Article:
After lunch at Guhaghar get back on your journey and make one final pit stop on the way, very close to Ratnagiri at a place called Prachin Konkan. A unique, interactive life-size museum, set in a big campus, it depicts life in the Konkan and traces the history of the region highlighting the lifestyle of people, their social, economic, cultural and religious background, the rich flora and fauna and how the place has developed over the years whilst keeping its natural charm.
The Stay: While Ratnagiri has quite a few budget stays, hotels and homestays, the one that tops our list is the Atihti Parinay Farm stay situated in the wilderness of the Kotwade village, a few kilometres away from the main town. Tucked away in the tranquil environs of the vast stretching Konkan belt, Atithi Parinay is a sprawling pet-friendly, boutique homestay that provides an ethnic stay and is equipped with all mod cons.
To Do: Spend your evening here, taking a walk through the village and visit its many temples, plucking fruits from the trees, lazing away with a book on the hammock or playing with adorable Maya, the owner’s friendly dog that will keep you good company. End your day with homely and sumptuous vegetarian food, cooked in the traditional Konkansta Brahmin style.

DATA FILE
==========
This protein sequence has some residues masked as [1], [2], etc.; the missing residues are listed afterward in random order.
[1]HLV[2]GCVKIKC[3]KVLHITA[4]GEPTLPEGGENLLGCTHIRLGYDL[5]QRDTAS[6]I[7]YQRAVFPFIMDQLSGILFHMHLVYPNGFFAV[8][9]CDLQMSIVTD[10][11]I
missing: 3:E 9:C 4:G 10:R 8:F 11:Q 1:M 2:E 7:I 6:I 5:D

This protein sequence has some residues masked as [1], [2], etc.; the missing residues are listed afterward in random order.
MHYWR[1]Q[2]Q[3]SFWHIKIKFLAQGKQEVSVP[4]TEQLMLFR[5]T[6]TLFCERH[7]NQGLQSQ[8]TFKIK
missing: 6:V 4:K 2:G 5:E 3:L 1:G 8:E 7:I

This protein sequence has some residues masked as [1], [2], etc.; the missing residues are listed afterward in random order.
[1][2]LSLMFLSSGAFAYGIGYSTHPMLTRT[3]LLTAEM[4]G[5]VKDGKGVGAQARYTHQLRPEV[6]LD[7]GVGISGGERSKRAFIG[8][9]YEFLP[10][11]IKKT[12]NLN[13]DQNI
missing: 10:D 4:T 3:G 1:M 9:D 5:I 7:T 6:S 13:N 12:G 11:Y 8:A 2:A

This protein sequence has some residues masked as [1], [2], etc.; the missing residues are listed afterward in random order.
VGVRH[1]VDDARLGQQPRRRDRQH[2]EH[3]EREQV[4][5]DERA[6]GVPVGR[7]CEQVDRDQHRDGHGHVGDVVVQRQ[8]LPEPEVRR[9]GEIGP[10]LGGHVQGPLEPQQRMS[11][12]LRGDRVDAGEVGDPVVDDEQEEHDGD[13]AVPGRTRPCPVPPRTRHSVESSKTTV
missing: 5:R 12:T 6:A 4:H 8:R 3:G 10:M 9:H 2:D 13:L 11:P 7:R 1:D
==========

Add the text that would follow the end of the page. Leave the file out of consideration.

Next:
Day 4 - In & Around Ratnagiri
To Do: Start your day at Aare Vaare beach with some stunning views of turquoise blue waters and white sand beaches that appear suddenly out of nowhere as you walk through a dense foliage of trees. It comprises of two beaches on either side of the bridge with shallow swimming areas. They also serve as the merging points of the backwaters and the sea. You can choose to enter the waters, however, do be cautious as the beach is largely secluded.
After swimming in the sea, satiate your appetite with some homely breakfast accompanied with a glass of thick mango shake and head out to Ratnagiri town for a culturally immersive day.
HG Tip: If you don’t have personal transport, we would suggest hiring an auto or a taxi for the entire day.
(a) Trek Up To The Bhagwati Fort
Make your first stop at the Bhagwati fort situated atop a cliff. While most of the fort is in ruins and there isn’t much historical trivia available, we recommend you visit this place only for the unobscured views that it offers of the blissful aquamarine sea.
(b) Hear Stories About Lost Glory in The Burmese Palace
Timings: 10 AM to 5 PM